Originally Posted by amcross
Sooo.... being that I weigh 120 lbs drenched in sweat with my full trials gear onboard including my full face helmet
... motorcycle weight is kinda important for me, and so is managable power.
Plus, Ryan Young has been kind enough to give advice, and his repeated advice is to lower my compression or ideally get me on a smaller bike. He had Macattack go to a smaller sprocket and we are also going to add additional, um .... base gaskets, maybe?? (sorry, i'm not the mechanic. we cannot add head gaskets b/c those are o-rings on trixter, but there's a gasket lower in the case that can be added to decrease compression.)
Add to that, I have a genetic disorder that makes it easy for me to dislocate joints and a right knee that has had to be surgically rebuilt due to same .... and then dislocated once, a decade post-surgery, thanks to a kick back by my old Beta 125
soooooo.... I'm really seriously considering a smaller bike.
I ADORE my gasgas 280TXT (2001). but i played around on a Beta 80 a few weeks ago ... and it's weight and the less bitey power band is what finally got me doing my first consistent wheelies. AND I can start it!
This weekend, i was supposed to ride a GG 80 at TTC, but she wasn't running. Charlie at TTC strongly recommended the bike for me (but his is not for sale) -- saying that my body weight is perfect for the bike; that the GG has more consistent and reliable power band than the Beta 80, several other reasons I cannot quite remember. If it only had a LEFT side kickstart, I'd be traveling the earth
looking to buy one!
but i digress...
So, I am starting to keep my eyes open
for a Gasgas 80 in good condition that is 2000ish or newer. And I'm looking for advice...
- any years to avoid? is there a 'magic year' that they changed significantly (like my Beta 125 .. I have a 1984, where 1983 was still dual shock!)
- any concerns, thoughts, suggestions, ideas?
- Does anyone here have a SMALL rider in their life that has genuinely outgrown the CAPABILITY of an 80 while competing in classes no higher than the top of intermediate -- and not simply wanted to ride what the big boys ride or physically outgrown the bike weight wise??? (Looking for ACTUAL, first hand, REAL WORLD experience here ... not terribly interested in a lot of raw theory on this data point....)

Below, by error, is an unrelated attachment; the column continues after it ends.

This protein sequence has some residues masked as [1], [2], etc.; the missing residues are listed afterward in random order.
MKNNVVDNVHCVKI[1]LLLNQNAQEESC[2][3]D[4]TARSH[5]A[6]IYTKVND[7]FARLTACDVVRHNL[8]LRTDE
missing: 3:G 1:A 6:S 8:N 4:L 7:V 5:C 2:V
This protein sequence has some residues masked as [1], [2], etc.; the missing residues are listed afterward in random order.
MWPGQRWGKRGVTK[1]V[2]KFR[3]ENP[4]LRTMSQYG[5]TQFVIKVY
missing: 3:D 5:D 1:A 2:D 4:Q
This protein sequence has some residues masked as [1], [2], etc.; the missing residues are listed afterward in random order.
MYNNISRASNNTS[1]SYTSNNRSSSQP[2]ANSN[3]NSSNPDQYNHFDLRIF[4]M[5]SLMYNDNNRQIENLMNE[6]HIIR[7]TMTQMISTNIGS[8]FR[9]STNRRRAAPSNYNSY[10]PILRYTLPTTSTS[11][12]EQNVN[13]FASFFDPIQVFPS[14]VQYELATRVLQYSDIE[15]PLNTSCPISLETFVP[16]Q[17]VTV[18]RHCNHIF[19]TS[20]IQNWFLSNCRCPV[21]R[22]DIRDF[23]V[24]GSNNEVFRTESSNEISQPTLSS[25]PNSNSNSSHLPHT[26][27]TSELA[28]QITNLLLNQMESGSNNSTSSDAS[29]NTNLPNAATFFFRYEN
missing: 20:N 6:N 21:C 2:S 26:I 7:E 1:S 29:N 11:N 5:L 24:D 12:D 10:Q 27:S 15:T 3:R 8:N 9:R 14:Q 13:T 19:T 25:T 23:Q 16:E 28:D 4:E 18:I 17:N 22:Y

- What's the right approximate price range for one that isn't utterly beat to death?
(NOTE: I am ENORMOUSLY lucky to have both my own personal "automatic starter" for my current ride -- Mike
-- and also my own certified motorcycle mechanic to fix basic issues and do cool things like add base gaskets to lower compression -- also Macattack Mike)
An 80 might be a little underpowered, for most anyone over the age of 14... but might be safer for you, as you describe yourself.
And, it Might be worth testing a 125 of any brand. FWIW, I like the 125 gasgas only because we can swap cylinder and piston with a $900 kit to make it a 225cc.
But that is me thinking ahead, as if you get going and feel confident and stronger? THen again that means you could sell any bike and add some money after a year or 2 just about as easily...
125's IMHO are relative underpowered, you might like it, in fact when the son of a friend was under 18 and competing on them, there was 100 tricks you did to try to get the power out of it. We have a gal, she and her husband post under tifferes (http://www.advrider.com/forums/member.php?u=164477
) I hope she wont feel offended as I keep saying she seems to me to be about 99lbs with gear and rocks in her pockets, lol. rides a 200cc beta and loves it.
lastly, I think you ride any bike for a while, try to get used to some basics, then when you "test ride" other bikes, you have more to go by for your decision.
You need to have a bike that compliments you, I have to have a high powered snappy bike to make up for my lazy otherwise riding ability, lol. when I gas MY 2011 raga 300 pro, I just hang on, it gets the front wheel up off the ground for me, and usually takes me and my 210lb fat arse, and the rear wheel usually on over as well, but I doubt you can kick one of those
The 80 might just be what you should have. with your fraility, I thik bike maintenence will be crucial, and hopefully cheaper than surgeries, so keep someone that knows what to do, on call to keep any bike you have in TOP shape, so you dont have the kickbacks or hard to start problems...